Everyday grass could provide green fuel Everyday grass could provide green fuel A five-year research project has come up with a way of generating green energy from a humble everyday grass. Researchers at Teesside University's Contaminated Land and Water Centre began the project in 2004 to see which plants could best be grown on brownfield sites as a way of improving unsightly blots on the landscape. Now, the research by the BioReGen (Biomass, Remediation, re-Generation) project team has revealed that reed canary grass can be turned into an excellent fuel for biomass power stations and, on a smaller scale, boilers in buildings like schools. The native British grass is turned into bricks and pellets.
NPR has a good, quick introduction to switch grass, which snuck its way into this week's State of the Union address as an example of a new energy technology available to help replace oil imports. Thus far, it has been far enough under the radar that TreeHugger hasn't covered it; so what is it, and how does it work? David Bransby, a Professor of Energy Crops at Auburn University, enlighted us. Here are the highlights: it grows eight or nine feet tall, native to the US. Generally, it's very hearty and will grow in nearly any climatic variation, from the Gulf Coast into Canada. Switch Grass: Fuel for the Future? Switch Grass: Fuel for the Future?
"Grass Gas" Shows Promise as Superefficient, Clean Fuel "Grass Gas" Shows Promise as Superefficient, Clean Fuel Ethanol made from a prairie grass shows promise as a viable fuel that could be much more environmentally friendly and energy-efficient than corn ethanol, a new study says. Ethanol is often touted as a cleaner-burning gasoline alternative that lessens dependence on oil. ( Get the basics on greenhouse gases and global warming. ) But a key criticism of the biofuel is that large amounts of fossil fuels are required to farm and refine it.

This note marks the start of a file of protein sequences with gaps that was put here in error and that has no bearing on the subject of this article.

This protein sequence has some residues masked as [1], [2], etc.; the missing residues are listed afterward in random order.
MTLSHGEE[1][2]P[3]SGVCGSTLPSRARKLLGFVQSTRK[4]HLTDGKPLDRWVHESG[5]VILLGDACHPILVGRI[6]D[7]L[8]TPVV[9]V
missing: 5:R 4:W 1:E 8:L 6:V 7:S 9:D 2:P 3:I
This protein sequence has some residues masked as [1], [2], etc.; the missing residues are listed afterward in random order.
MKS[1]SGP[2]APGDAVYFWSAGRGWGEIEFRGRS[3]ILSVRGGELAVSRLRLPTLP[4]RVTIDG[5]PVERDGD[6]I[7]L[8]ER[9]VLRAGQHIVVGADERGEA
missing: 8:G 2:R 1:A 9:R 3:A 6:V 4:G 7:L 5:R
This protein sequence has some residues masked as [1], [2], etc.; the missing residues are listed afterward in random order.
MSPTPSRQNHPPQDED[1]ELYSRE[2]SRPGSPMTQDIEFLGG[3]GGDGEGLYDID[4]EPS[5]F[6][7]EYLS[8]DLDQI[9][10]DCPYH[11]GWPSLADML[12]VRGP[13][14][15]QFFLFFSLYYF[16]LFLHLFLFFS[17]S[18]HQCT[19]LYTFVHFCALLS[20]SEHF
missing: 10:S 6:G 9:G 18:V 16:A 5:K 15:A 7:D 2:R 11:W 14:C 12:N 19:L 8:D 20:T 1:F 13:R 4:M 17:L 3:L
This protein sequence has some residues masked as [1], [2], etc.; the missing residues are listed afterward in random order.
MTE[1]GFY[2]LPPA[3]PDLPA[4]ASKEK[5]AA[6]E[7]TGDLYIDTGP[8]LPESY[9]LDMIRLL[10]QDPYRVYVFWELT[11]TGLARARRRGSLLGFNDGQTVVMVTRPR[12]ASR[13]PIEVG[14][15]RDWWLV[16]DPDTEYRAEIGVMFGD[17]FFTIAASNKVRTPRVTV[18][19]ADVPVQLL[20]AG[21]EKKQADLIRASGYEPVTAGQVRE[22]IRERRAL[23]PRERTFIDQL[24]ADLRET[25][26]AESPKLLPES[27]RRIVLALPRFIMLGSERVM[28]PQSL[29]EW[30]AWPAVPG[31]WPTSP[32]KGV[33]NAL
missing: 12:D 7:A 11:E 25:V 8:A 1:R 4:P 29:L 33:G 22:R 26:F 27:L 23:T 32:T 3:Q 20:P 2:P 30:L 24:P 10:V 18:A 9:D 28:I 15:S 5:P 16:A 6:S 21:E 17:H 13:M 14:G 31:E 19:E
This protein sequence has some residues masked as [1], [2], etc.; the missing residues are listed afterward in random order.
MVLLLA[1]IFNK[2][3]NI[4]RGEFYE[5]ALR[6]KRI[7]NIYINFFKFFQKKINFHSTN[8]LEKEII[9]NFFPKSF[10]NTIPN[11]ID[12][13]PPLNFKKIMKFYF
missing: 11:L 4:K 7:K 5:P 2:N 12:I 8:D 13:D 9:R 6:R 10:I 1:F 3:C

Turning Seaweed into the Fuel of the Future Turning Seaweed into the Fuel of the Future Seaweed holds promise as more than an ingredient in a purifying face mask or a maki roll. So say researchers at E.I. du Pont de Nemours & Co., which alongside Seattle-based Bio Architecture Lab (BAL) has secured $9 million from the Department of Energy to explore seaweed's potential as a feedstock for biobutanol, an advanced biofuel. Their venture appears to have largely cornered the current market. Though more than 200 companies have looked into algae-based biofuels, DuPont and BAL say most others have shied away from using macroalgae, like kelp. "We're in the vanguard here on this technology.